My friends and I had the time of our lives exploring one of the seven natural wonders of the world, Victoria Falls. This photo captures Kayla and me on the gorge swing. Our faces were priceless as we were pushed off this ledge and free fell into the Falls.
The bush babies are just some of the animals that we get to care for in the park, they’re certainly one of the cutest though. From left to right we have, Peanut, Fungus, and Apey. One big happy family! Early in the trip, we had to give Apey medicine for the lesion on his face. Thankfully, it has gone down and he no longer needs the meds. Peanut is still a baby and is a bit fearful of humans still. And Fungus is the sweetest little thing on the planet, you can pick her up and carry her around all day!
This day was such a fun experience giving tours, conducting science experiments, and teaching kids from this area about the wildlife that we all love. It was CARACAL’s first Chobe Kids Environmental Fair, and it was a huge success! Here is a photo of Heaven, Alletah, and I at the end of such a fun-filled day.
Victoria Falls is definitely deserving of a place on the list of the 7 Natural Wonders of the World. I’ve never been somewhere that literally took my breath away, and I like to think that I’ve seen a good bit of the world. Even the Grand Canyon can’t hold a candle to this, despite it being so… well, grand. I was lucky enough to visit both the Zambia and the Zimbabwe sides of the falls so I was able to get the entire experience. I have to say, the Zambia side had completely spectacular views, but the Zimbabwe side had a much nicer park and less impressive views. Though the picture above was taken on the Zim’ side at the furthest point, aptly named Danger Point.
On both sides the best part, in my opinion, was getting absolutely doused by the spray coming off of the falls. At the entrance and all around the town of Victoria Falls, there were people trying to offer me ponchos or umbrellas so that you wouldn’t get as soaked as you would otherwise. But I think this is all part of the experience. The Zambia side would have felt completely different if it was just dry and we were sat there staring at the falls. When you’re standing there, looking at the falls, and it feels like its raining because there’s so much water coming off of the falls, so much is added to the experience. Especially because I haven’t seen a drop of rain the entire time we’ve been here.
Writing this blog post, with less than 10 days left in Botswana, I am reflecting back on my time here when I first arrived. I looked out the window of our small 25 passenger plane, and saw the bush, thinking to myself how incredible it is. A few nights ago many of us were talking about some of our “unrealistic” dreams we have. Growing up, my dream of going to Africa always seemed like the unrealistic one; yet here I am, at 20 years old, living out my biggest dream. Not only did I make it to Africa, but I made it to Africa, and I am doing what I am most passionate about: working with wildlife and spreading my love for it to an area filled with amazing people. As cliche as it sounds, this has been a trip of a lifetime, and I can’t wait to share my experiences on this page to give you just a glimpse of my unique experiences in Botswana.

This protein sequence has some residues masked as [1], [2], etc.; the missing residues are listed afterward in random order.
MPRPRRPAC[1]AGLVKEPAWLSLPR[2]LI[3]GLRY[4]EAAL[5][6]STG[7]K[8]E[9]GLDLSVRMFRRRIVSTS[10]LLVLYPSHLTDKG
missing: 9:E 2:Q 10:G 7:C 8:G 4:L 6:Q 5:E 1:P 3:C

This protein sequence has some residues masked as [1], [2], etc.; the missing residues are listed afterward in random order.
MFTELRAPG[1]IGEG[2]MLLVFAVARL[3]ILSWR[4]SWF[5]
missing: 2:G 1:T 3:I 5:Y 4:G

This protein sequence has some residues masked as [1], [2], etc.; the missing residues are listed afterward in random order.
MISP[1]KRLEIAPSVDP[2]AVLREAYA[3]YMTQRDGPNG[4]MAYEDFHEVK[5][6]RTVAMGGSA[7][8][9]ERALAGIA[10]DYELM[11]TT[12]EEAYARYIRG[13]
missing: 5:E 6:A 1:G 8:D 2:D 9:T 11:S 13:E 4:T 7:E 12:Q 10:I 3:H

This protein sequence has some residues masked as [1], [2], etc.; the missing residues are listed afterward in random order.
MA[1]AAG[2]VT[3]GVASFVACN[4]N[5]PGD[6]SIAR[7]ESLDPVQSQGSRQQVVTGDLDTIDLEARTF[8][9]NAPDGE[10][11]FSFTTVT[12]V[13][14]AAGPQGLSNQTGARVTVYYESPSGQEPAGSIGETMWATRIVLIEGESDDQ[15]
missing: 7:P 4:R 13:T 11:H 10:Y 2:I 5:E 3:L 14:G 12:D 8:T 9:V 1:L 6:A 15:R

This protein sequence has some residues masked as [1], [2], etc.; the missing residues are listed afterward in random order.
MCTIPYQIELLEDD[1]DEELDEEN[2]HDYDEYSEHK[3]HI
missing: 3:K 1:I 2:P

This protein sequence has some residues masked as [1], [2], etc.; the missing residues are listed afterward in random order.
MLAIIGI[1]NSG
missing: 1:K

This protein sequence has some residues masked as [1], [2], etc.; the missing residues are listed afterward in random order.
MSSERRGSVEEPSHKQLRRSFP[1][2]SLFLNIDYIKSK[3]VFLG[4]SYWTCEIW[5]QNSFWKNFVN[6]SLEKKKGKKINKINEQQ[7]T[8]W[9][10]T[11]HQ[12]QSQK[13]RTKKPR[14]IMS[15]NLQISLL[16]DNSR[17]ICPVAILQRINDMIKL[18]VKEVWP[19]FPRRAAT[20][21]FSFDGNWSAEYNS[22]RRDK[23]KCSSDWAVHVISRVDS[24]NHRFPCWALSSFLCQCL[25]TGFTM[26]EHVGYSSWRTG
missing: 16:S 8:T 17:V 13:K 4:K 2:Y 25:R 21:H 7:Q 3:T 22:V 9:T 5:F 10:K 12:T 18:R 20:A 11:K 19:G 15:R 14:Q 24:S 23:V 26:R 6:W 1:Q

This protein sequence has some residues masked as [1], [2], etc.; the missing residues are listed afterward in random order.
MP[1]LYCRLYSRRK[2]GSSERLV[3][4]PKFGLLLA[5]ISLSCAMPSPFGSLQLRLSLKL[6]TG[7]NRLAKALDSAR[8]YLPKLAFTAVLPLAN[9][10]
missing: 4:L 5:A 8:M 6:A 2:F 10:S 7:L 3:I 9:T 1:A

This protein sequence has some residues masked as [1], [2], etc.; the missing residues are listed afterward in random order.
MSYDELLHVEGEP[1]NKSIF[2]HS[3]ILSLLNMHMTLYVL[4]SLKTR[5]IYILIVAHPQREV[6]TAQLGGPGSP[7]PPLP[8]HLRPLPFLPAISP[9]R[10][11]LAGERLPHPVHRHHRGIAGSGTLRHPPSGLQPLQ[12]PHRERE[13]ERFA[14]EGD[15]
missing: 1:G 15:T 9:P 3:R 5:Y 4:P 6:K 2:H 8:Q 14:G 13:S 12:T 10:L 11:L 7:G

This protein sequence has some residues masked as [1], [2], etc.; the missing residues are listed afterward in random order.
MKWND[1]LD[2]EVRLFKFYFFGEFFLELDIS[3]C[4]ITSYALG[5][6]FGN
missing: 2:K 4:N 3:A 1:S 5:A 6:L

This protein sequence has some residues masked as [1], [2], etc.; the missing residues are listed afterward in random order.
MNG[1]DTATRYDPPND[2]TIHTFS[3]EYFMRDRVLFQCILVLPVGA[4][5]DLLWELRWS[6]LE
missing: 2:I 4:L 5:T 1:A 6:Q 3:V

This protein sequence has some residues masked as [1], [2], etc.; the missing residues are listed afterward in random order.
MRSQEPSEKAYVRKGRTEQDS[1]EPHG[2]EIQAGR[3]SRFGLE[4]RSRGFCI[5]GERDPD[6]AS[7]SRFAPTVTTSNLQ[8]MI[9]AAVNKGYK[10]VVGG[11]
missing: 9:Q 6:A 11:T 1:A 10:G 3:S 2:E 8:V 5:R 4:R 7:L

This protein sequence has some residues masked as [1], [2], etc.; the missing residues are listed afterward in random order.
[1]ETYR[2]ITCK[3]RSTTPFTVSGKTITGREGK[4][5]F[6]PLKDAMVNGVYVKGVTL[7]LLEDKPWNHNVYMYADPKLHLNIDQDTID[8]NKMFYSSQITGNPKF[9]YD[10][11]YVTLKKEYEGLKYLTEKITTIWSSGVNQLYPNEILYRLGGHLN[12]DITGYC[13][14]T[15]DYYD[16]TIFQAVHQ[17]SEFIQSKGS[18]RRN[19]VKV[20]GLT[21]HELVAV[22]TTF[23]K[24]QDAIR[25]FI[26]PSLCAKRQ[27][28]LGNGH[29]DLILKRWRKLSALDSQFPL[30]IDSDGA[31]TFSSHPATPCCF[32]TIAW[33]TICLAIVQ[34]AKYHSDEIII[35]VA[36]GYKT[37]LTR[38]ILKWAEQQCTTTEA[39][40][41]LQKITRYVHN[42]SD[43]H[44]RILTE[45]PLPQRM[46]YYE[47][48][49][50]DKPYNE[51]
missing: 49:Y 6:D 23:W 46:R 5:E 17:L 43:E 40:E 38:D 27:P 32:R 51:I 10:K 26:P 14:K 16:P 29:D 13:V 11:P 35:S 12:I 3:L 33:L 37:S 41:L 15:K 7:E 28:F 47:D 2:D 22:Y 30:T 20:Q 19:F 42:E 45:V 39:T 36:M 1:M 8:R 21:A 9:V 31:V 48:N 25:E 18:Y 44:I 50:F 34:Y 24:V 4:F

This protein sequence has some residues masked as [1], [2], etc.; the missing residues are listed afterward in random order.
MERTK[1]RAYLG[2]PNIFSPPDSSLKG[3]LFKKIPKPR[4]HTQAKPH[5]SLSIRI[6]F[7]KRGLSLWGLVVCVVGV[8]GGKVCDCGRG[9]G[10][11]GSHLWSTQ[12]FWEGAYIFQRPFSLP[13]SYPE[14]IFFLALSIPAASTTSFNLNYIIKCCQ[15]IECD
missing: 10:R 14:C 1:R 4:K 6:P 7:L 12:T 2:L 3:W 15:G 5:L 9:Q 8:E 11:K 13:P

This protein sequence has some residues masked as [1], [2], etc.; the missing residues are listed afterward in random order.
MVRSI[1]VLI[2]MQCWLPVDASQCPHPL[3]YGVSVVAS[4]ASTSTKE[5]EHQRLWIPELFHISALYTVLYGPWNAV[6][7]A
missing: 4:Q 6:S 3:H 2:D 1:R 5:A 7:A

I’m going to give just a quick rundown on how our schedule works and what a day in the life of one of the undergraduates looks like.
We wake up at around 6:30-7:00 am and meet in the kitchen to have breakfast with everyone. From there, we get ready and get driven to CARACAL at around 8:00-8:30 am and begin our work depending on our different rotations. I (Sam) mainly work in the lab, so I work with the other lab technicians (Ithu and Lloyd) and sometimes the graduate students (Madalyn and Nick) to aide Dr. Alexander in her research projects. I work in the lab back at Virginia Tech, so I’m trained and able to do work with DNA extractions, PCR, and bloodborne pathogens. I typically do DNA extractions of the different animal species here, such as elephants, hippos, buffalo, etc. and later run PCR on them to determine what bacteria they are positive for. After a long day of work, at around 5 or 6 pm, we get driven back to the student village where we’re staying (about 5 minutes from CARACAL), and everybody has dinner together and shares what they did for the day.
Soon enough I’ll be able to post pictures of the lab and Ithu and Lloyd and talk more about what they do.
Welcome to our blog page focusing on the research abroad we’re all a part of; the Wildlife Health Immersion in Africa! We’re a group of 14 undergraduates at Virginia Tech varying from Wildlife Conservation majors, to Environmental Informatics, Biological Sciences and more! From the 21st of May to the 16th of July, we have been living in Kasane, Botswana, working at a local NGO named CARACAL, which is run with assistance from Virginia Tech professor Dr. Kathleen Alexander. On this page, you’ll be able to find updates from each one of us as we finish our journey here in Kasane. We hope that you enjoy reading about our experiences as much as we have enjoyed living them.